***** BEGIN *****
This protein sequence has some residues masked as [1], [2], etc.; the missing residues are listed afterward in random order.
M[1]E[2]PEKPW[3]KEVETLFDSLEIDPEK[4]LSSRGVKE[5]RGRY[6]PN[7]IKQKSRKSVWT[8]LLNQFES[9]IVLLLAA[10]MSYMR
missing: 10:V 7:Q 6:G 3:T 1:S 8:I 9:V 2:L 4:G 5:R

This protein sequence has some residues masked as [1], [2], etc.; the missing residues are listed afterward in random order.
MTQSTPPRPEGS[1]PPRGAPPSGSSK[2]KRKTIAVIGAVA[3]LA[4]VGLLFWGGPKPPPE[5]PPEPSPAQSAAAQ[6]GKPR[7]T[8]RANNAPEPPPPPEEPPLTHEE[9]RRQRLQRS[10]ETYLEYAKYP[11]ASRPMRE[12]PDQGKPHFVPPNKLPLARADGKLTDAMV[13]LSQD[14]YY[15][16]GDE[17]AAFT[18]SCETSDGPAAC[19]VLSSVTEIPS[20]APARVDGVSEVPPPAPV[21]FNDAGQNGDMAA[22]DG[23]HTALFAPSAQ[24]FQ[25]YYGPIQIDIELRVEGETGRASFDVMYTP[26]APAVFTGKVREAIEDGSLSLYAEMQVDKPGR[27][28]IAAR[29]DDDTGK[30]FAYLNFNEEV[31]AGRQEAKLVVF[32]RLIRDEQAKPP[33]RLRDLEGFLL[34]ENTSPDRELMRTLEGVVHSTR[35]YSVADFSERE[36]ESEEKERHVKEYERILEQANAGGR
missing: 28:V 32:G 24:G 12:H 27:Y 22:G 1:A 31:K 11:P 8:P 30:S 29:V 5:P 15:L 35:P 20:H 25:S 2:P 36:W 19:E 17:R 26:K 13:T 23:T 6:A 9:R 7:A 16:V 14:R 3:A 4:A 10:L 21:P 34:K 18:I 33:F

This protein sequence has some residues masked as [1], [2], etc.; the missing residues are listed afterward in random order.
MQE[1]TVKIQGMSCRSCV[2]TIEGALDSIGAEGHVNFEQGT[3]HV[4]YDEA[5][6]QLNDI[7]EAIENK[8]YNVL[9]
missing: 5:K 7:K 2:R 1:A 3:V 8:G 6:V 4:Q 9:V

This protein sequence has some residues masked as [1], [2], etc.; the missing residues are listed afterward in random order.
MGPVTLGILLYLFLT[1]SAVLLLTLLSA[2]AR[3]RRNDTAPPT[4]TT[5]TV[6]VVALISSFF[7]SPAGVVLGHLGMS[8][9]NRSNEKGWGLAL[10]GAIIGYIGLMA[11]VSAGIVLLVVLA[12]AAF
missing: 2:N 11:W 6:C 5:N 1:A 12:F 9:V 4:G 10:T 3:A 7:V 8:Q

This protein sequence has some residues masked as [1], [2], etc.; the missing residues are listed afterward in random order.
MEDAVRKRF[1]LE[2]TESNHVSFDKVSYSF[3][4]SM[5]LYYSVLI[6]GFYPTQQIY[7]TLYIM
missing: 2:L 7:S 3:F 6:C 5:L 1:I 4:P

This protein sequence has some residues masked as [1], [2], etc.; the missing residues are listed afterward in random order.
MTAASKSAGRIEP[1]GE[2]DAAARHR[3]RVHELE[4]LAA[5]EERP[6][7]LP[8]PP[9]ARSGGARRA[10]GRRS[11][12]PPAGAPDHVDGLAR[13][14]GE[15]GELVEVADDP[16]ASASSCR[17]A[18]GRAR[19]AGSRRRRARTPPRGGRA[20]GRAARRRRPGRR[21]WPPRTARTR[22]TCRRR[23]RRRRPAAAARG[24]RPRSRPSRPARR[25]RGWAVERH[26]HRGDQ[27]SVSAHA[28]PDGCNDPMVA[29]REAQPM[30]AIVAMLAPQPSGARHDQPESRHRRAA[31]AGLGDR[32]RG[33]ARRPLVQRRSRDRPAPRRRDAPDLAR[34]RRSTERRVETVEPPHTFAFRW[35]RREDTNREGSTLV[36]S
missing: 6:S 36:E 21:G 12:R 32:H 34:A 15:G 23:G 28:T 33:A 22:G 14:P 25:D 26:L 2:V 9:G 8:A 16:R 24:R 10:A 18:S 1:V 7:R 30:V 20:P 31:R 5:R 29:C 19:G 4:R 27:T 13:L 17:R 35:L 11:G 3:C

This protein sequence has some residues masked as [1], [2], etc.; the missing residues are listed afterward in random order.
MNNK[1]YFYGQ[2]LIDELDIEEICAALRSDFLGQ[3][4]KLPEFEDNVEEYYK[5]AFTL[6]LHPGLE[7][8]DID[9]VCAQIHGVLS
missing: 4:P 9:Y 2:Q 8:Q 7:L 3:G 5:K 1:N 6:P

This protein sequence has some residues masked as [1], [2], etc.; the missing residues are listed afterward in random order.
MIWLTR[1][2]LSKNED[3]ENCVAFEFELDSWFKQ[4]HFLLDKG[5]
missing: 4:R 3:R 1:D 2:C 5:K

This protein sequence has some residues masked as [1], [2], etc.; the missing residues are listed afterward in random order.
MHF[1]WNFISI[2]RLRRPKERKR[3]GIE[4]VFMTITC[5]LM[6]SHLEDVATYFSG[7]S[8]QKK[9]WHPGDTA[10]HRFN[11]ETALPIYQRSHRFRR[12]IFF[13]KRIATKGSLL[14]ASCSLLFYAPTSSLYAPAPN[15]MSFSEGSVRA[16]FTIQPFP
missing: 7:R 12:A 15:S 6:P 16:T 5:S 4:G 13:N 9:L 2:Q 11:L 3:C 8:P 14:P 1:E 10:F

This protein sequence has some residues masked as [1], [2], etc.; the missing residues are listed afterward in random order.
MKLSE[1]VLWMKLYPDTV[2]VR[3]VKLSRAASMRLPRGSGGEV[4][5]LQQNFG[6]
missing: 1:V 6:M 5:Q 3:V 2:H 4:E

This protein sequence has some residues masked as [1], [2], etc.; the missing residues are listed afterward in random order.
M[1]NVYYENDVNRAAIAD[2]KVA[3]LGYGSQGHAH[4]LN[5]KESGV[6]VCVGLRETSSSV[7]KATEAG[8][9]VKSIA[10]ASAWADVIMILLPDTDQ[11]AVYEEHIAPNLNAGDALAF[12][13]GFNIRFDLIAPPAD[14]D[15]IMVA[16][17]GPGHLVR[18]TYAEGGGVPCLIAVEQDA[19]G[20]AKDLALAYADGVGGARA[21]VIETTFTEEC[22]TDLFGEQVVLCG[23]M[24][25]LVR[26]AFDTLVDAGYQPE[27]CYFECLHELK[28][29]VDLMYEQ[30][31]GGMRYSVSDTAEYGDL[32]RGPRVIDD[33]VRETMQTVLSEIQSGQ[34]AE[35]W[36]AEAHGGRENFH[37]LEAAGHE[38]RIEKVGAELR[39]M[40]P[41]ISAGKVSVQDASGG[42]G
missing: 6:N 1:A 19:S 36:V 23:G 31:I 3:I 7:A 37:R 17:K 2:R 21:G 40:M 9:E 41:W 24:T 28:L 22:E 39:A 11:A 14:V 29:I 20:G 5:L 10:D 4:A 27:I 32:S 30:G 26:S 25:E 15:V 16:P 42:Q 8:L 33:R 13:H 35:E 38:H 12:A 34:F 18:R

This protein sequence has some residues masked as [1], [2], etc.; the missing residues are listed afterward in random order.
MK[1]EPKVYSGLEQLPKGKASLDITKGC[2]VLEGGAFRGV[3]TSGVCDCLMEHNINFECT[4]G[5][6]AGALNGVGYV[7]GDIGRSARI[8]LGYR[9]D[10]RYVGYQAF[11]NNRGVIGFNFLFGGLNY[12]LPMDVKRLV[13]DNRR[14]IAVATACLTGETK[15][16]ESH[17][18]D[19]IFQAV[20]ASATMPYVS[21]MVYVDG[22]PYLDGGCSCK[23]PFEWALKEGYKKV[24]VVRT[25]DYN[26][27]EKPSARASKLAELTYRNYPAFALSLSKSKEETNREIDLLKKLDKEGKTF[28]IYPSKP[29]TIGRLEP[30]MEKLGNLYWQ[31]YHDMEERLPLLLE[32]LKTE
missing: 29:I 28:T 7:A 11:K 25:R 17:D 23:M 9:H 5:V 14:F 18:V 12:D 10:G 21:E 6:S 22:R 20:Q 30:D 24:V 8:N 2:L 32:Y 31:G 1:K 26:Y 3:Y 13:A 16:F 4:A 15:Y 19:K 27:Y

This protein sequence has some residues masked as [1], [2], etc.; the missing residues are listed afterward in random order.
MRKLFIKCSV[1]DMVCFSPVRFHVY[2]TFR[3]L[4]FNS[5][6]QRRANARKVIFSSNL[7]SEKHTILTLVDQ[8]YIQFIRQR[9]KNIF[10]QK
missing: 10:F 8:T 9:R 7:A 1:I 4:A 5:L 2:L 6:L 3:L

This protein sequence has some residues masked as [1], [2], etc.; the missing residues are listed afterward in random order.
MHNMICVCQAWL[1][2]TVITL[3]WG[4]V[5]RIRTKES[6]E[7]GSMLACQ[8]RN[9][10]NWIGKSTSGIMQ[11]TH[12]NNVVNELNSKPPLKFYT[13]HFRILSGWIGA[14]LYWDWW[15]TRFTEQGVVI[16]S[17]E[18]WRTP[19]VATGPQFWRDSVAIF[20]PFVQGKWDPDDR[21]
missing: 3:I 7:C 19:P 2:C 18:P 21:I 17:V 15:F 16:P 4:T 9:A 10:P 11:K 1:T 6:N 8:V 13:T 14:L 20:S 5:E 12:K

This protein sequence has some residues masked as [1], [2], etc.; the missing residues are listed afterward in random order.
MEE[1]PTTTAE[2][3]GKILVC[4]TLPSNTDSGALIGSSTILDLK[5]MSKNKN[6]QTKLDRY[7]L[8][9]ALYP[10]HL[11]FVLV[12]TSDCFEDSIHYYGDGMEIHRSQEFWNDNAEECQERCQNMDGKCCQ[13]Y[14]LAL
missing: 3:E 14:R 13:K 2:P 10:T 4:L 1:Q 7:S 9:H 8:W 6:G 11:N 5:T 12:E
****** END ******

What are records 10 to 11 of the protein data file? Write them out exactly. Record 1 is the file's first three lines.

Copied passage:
This protein sequence has some residues masked as [1], [2], etc.; the missing residues are listed afterward in random order.
MKLSE[1]VLWMKLYPDTV[2]VR[3]VKLSRAASMRLPRGSGGEV[4][5]LQQNFG[6]
missing: 1:V 6:M 5:Q 3:V 2:H 4:E

This protein sequence has some residues masked as [1], [2], etc.; the missing residues are listed afterward in random order.
M[1]NVYYENDVNRAAIAD[2]KVA[3]LGYGSQGHAH[4]LN[5]KESGV[6]VCVGLRETSSSV[7]KATEAG[8][9]VKSIA[10]ASAWADVIMILLPDTDQ[11]AVYEEHIAPNLNAGDALAF[12][13]GFNIRFDLIAPPAD[14]D[15]IMVA[16][17]GPGHLVR[18]TYAEGGGVPCLIAVEQDA[19]G[20]AKDLALAYADGVGGARA[21]VIETTFTEEC[22]TDLFGEQVVLCG[23]M[24][25]LVR[26]AFDTLVDAGYQPE[27]CYFECLHELK[28][29]VDLMYEQ[30][31]GGMRYSVSDTAEYGDL[32]RGPRVIDD[33]VRETMQTVLSEIQSGQ[34]AE[35]W[36]AEAHGGRENFH[37]LEAAGHE[38]RIEKVGAELR[39]M[40]P[41]ISAGKVSVQDASGG[42]G
missing: 6:N 1:A 19:S 36:V 23:G 31:I 3:I 7:A 37:R 17:K 2:R 21:G 40:M 9:E 41:W 24:T 28:L 22:E 39:A 11:A 14:V 29:I 20:G 5:L 10:D 4:A 27:I 32:S 30:G 26:S 25:E 15:V 16:P 42:Q 8:L 33:R 13:H 35:E 38:H 12:A 34:F 18:R